Because Cocoa apps are by definition built using the same programming frameworks and depend upon the same OS resources, it's possible to modify or add to those resources to affect all Cocoa applications on a system. This isn't hacking - it's a very deliberate feature in Cocoa's object-oriented design.

I don't know how Stone's FontSight is implemented, but I think it's a reasonable guess that he's overriding the default menus in Cocoa's object model.

Now that's just downright insulting.

The implication is that the only way for developers to 'take advantage' of Mac OS X is to use Cocoa.

That's called promoting your features.

Stone took the opportunity to besmirch Carbon applications with the claim that they're 'not native'. That's called bigotry.

Just because Carbon developers aren't taking advantage of Cocoa does not imply they aren't taking advantage of Mac OS X; Cocoa is a part of the OS, not the OS itself.

Most Mac users have little or no understanding of the actual technical definitions of 'Cocoa' or 'mach-o' or whatever, nor should they need to.

Do you see how this is insulting? Not just insulting to established Mac developers (although it is), but also to Mac users in general, who are being sold a bill of goods on the assumption that they lack the technical expertise to see through these claims of 'nativeness'.

Certain executives at Apple haven't helped in this regard, having insinuated in the past that Carbon is a stop-gap measure on the way to an all-Cocoa future.

Carbon is not just a compatibility layer for old applications; it's a deep chunk of the OS.

Let's take a step back for a moment, and imagine that I am wrong.

No matter how good Cocoa is, it's a bit narrow-minded to assume it's the one and only legitimate application framework for OS X.

For one thing, many long-time Mac developers have their own frameworks, written from the ground up for their specific needs.

Cocoa has some significant shortcomings. Its support for AppleScript is mediocre, at best.

Shouldn't we safely assume that top Mac developers know more about the internal structure and framework of their applications than we do?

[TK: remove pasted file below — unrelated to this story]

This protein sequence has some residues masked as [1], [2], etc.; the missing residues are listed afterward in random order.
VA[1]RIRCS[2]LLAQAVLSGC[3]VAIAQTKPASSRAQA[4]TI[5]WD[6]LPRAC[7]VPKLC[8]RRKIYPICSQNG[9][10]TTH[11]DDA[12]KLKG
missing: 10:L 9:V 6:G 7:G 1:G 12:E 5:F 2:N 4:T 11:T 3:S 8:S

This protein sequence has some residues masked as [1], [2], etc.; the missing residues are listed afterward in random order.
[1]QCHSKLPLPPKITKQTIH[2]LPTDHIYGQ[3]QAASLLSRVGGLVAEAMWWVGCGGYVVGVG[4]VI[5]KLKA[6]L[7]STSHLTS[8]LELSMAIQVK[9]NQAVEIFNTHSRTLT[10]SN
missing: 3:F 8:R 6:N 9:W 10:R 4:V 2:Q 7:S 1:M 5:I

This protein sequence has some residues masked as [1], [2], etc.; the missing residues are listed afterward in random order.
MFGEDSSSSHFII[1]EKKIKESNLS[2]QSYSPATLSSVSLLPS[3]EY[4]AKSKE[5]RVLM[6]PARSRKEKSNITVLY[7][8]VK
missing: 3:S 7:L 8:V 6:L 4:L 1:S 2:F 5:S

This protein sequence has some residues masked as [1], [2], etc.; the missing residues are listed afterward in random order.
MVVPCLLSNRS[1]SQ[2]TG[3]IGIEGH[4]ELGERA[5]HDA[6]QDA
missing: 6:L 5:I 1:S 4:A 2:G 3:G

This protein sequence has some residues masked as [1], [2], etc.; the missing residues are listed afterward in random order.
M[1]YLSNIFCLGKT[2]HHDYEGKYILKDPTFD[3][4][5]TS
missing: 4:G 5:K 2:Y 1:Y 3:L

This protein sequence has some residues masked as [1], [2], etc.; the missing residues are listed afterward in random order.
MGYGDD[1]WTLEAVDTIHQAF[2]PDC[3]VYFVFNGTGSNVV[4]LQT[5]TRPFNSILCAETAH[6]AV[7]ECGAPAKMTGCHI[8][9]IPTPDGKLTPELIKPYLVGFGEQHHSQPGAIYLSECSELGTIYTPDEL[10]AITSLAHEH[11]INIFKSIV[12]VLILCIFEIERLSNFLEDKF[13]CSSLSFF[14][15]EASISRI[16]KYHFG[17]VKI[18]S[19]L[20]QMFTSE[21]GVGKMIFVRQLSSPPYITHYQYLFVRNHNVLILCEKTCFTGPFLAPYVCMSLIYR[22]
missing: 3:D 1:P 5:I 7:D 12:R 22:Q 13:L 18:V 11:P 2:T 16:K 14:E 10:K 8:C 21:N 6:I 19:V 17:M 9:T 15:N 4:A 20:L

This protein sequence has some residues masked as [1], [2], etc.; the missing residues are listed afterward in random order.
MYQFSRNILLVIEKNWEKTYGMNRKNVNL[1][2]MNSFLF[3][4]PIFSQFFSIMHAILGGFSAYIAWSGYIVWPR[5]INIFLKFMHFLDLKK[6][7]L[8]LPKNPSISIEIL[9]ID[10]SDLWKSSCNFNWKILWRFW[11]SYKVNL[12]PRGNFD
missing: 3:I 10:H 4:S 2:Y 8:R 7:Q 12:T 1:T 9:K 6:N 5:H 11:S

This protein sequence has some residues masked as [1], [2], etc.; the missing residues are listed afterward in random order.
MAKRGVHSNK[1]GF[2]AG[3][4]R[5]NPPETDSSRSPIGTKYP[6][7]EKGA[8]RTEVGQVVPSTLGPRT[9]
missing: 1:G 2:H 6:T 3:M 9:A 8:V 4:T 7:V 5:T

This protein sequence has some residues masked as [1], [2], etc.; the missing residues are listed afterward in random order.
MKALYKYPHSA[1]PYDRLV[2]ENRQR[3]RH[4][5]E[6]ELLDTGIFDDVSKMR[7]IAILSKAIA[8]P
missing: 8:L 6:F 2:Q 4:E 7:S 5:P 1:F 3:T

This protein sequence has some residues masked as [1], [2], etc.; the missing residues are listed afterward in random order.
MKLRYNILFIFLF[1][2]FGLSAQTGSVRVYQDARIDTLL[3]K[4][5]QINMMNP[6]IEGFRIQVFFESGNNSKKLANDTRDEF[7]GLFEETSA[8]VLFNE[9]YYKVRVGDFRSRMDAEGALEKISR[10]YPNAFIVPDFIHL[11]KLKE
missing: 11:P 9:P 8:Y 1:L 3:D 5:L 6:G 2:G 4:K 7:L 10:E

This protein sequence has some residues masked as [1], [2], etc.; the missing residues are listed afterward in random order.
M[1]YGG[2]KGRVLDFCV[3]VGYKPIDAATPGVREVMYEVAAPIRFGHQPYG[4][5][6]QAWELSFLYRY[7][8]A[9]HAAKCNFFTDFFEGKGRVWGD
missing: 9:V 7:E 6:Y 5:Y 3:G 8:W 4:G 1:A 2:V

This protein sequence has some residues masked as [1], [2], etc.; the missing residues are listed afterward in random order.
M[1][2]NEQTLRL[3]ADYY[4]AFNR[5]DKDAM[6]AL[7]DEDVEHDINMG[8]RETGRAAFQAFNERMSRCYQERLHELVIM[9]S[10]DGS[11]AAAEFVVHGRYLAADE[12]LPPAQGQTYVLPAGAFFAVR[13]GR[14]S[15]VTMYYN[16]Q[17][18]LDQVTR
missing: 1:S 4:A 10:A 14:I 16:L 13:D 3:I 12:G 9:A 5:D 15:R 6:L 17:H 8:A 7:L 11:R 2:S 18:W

The truth is really kind of boring.

Yes it is. And even worse it can't move t-shirts.

Soon Gone

Bertrand Russell once made a remark about how the intelligent were cautious and soft-spoken and only idiots whined, screamed, and stomped their wee feet.

In the extensive comments section to a recent Gruberoid attack on one of the windmills, one post went almost unnoticed. It pointed out that the windmill was universally popular, often the high point of the WWDCs with his parties, and in no way - as the article stated - 'batshit insane'.

But that post was so sober in comparison to the rest of the blather no one paid it any attention.

It was authored by Eric Buck, co-author of the definitive Cocoa programming bible.

The broad OS X demographic could care less about the 'MacOS' antediluvian backwater. Most have never seen a 'Mac' before. They have no use for all the 'doodads' Gruber and his ilk are so fond of. They won't be buying 'Carbon' apps. Apple themselves choose to create Cocoa apps - and for a good reason. Apple update their Carbon apps to Cocoa - and for a good reason.

Gruber and his fanboys are dying out anyway. They don't reproduce. Either because they're not invited to the gene pool or because they're totally incapable of splashing around in it. Consider them gone. Picture in your mind that the shack beside the super-highway is gone. Because it soon will be.

Out of the Madness

So what does it take to make someone so totally full of himself? Or herself? It takes heaping tablespoons of insanity. It takes a totally mad mind. It takes a pathology as unique and as devastating as that of John Gruber.

Herstory has always had her share of demagogues, and John Gruber is clearly a demagogue; but herstory also tells us that demogagues - invariably - are stark raving mad.

Postscript: John Gruber Six Years Later

Things are easy when you carry a light attaché. Preferably without a real CV to weigh you down. Six years later and John Gruber rants and rails against Android because it's not Cocoa. Small steps. A child's steps. And very tiny sausages.

Artwork © Nick Carmine NetFX LLC. All rights reserved.